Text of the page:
Sainsbury’s warns that covid-19 disruption could last until September
Sainsbury’s has warned that the covid-19 pandemic could cause disruption for its business until mid-September even if lockdown restrictions are eased by June.
The supermarket also said that its full year profits could take a hit of £500 million due to costs incurred protecting customers and staff, and weaker fuel, general merchandise and clothing sales.
However, Sainsbury’s said its current full year profit is expected to come in broadly at the same level as in the previous year as the costs would be offset by stronger grocery sales and £450 million business rates relief.
Looking at sales during the covid-19 crisis, the supermarket said sales growth increased to a peak of 47% in the weeks leading up to lockdown as people stockpiled groceries. However, sales have returned to some degree of normality in more recent weeks.
While thanking staff for their “commitment and resilience” during the lockdown period, Mike Coupe, Sainsbury’s chief executive, said: “The last few weeks have been an extraordinary time for our business. This is an unsettling time for everyone, but I am incredibly proud of the way the business has responded, continually adapting and responding to customer feedback. We will continue to work hard to provide food and other essential products to households across the UK and Ireland who are adapting to a new way of living.”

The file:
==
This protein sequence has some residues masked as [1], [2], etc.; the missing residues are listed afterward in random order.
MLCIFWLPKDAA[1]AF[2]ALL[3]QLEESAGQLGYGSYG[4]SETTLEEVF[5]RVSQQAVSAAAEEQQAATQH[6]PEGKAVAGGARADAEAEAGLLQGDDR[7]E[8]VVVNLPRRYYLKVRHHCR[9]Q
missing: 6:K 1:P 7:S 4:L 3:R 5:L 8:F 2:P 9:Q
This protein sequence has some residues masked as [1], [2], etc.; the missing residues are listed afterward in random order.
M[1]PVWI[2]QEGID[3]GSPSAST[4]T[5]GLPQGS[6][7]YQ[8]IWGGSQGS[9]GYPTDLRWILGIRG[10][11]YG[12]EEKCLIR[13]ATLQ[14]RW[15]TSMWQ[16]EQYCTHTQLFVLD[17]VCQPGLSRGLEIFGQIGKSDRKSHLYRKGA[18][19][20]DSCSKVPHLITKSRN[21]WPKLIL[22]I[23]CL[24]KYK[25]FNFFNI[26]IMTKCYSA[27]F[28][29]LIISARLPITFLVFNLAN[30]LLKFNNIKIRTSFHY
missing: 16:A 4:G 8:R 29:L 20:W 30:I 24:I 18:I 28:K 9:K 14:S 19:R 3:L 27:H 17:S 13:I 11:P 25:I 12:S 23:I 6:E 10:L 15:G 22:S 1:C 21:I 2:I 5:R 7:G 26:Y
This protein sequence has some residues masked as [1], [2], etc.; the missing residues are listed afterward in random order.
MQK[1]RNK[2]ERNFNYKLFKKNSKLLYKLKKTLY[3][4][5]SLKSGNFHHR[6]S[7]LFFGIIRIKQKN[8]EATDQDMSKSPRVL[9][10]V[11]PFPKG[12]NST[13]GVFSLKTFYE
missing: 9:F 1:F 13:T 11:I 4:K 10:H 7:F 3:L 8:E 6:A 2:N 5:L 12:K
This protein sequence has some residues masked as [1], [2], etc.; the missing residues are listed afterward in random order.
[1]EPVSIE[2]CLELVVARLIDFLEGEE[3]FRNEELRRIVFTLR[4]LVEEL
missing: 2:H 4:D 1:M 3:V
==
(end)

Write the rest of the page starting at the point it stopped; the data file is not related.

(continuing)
In its full year results statement, Sainsbury’s also reported a 2% drop in underlying pre-tax profit to £586 million in the year to 7 March after like-for like sales edged down 0.6%. On a statutory basis, pre-tax profit rose to £255 million from £202 million in the previous year.
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